When we watch the Oscars, the anticipation is often the best part. Finding out who will win, seeing dreams made or broken, but sometimes there isn’t a clear-cut winner. There have been a surprising number of ties in the academies history where two or more projects shared the prize. Here is every tie in Oscar history
Best Actor – 1932
The first tie in Oscar history was between two legends of the silver screen. Fredric March, who would make over 100 appearances on television over his 52 years career, won the nomination for his role in “Dr. Jekyll and Mr. Hyde,” tied with another legend, Wallace Beery who himself appeared in over 250 films over 36 years. Beery won his nomination for “The Champ.” Only March received his statuette during the show due to a 1 point difference in vote tallies that wasn’t discovered until the show had ended.
Best Documentary – 1950
The company behind Time Magazine, Time Inc presented a timeless documentary called “A Chance To Live“, as a commentary on the pace of life in the world. The heartbreaking feature tied with a documentary from Chuck Jones and Friz Freleng that focused on early infant death in developing countries. The film was seen as one of the first pushes for universal medicare in the United States. Both films were found to be of equal merit by the academy, marking the first of two ties in the documentary category, the only category to experience this phenomenon more than once.
Best Actress – 1969
Starlets Barbara Streisand and Katharine Hepburn were presented with the award for Best Actress in a tie for their movies “Funny Girl,” and “A Lion In Winter.” While both would go on to more well-known projects, this was the first win for Streisand who was able to vote for herself in accordance with academy rules. This is the most controversial of the ties on the list. It was thought that there might be another tie in this category in 2021, but Frances McDormand came out on top in the end.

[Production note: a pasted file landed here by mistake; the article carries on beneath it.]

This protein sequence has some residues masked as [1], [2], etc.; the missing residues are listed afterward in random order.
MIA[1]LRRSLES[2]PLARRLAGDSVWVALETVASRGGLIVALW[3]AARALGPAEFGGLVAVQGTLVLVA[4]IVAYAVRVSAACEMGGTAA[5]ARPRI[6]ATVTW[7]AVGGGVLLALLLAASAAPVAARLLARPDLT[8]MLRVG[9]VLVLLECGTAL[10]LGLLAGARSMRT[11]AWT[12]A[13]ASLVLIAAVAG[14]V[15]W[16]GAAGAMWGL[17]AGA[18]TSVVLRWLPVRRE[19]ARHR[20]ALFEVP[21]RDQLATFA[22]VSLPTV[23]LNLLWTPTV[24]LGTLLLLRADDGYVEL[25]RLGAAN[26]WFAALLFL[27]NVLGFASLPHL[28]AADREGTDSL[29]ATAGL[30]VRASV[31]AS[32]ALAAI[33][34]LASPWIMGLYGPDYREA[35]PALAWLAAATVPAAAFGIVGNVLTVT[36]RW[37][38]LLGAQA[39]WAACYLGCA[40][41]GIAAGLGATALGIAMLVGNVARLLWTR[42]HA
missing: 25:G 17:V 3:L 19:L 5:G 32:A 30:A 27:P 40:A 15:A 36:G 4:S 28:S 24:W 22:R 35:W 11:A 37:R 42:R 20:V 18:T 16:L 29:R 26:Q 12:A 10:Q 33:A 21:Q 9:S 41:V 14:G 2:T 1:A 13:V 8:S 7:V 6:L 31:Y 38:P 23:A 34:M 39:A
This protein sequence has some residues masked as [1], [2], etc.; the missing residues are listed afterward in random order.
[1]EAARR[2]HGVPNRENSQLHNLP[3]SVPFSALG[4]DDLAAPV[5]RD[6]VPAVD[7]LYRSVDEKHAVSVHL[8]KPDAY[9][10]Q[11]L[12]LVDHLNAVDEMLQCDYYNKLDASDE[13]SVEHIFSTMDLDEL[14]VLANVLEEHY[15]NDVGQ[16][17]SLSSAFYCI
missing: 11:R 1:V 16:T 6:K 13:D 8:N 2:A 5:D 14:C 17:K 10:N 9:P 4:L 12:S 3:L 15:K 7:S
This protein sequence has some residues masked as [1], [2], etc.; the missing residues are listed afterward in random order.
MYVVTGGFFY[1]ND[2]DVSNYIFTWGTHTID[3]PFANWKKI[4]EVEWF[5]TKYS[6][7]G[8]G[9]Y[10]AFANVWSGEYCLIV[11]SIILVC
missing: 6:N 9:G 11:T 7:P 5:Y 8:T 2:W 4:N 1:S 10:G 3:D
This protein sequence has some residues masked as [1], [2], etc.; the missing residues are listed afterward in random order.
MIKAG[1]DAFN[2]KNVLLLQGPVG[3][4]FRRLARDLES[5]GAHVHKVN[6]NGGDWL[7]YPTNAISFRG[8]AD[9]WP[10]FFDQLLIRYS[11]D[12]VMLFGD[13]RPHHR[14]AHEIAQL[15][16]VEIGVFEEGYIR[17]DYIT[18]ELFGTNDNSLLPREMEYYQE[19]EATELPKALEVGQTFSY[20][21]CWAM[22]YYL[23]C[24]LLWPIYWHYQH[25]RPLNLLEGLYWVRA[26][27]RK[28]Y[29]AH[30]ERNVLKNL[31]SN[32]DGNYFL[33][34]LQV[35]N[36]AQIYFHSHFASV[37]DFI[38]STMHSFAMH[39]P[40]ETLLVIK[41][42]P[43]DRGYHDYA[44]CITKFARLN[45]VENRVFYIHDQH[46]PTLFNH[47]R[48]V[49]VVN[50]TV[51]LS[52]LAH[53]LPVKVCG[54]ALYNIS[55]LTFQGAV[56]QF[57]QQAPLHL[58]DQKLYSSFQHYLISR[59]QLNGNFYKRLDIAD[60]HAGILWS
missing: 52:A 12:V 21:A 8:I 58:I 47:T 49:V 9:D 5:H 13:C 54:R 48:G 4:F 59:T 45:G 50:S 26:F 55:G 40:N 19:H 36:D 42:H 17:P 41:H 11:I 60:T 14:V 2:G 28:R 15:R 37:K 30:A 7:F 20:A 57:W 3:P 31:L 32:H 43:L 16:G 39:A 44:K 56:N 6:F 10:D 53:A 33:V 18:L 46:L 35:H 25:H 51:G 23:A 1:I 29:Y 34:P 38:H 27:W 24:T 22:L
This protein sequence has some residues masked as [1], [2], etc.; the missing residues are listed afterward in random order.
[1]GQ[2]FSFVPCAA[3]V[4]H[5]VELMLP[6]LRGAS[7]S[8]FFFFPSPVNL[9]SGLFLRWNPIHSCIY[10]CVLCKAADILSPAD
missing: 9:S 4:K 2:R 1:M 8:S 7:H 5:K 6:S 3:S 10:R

Best Documentary Feature – 1987
The next tie was again in the documentary category, with both pieces directed by women and the award given by a woman. Interestingly enough the pieces were both about men for the most part. “Artie Shaw: Time is All You’ve Got” followed a famous jazz clarinet player who has served in World War II and toured both whiles in the military and out. Entertaining crowds around the world and creating conversations around the role of music in both wartime and peace.
The other nominee and winner were “Down and Out In America“, a chronicle of poverty in the USA, focusing on areas where jobs had been lost or economic shifts led to high poverty rates in areas that had previously prospered. Critics praised the film for being sensitive and in-depth, making it a staple in education circles for many years.
Best Short Film – 1995
A 23-minute exploration of the “Metamorphosis” author’s life entitled “Franz Kafka’s It’s a Wonderful Life,” tied for the nomination with “Trevor,” a film that would go on to become the inspiration for the now-famous “Trevor Project” charity. The juxtaposition between old literature and emerging acceptance for gay sexuality made this a particularly interesting tie.
Best Sound Editing – 2013
The most recent tie happened in 2013, with two major blockbusters going up against each other in multiple categories. While “Zero Dark Thirty,” lost out on its other four nominations, it tied for a win with “Skyfall,” which also won best original song at the same awards ceremony. This category no longer exists, having been merged with sound design, so this is the only category where there is no chance of another tie ever happening.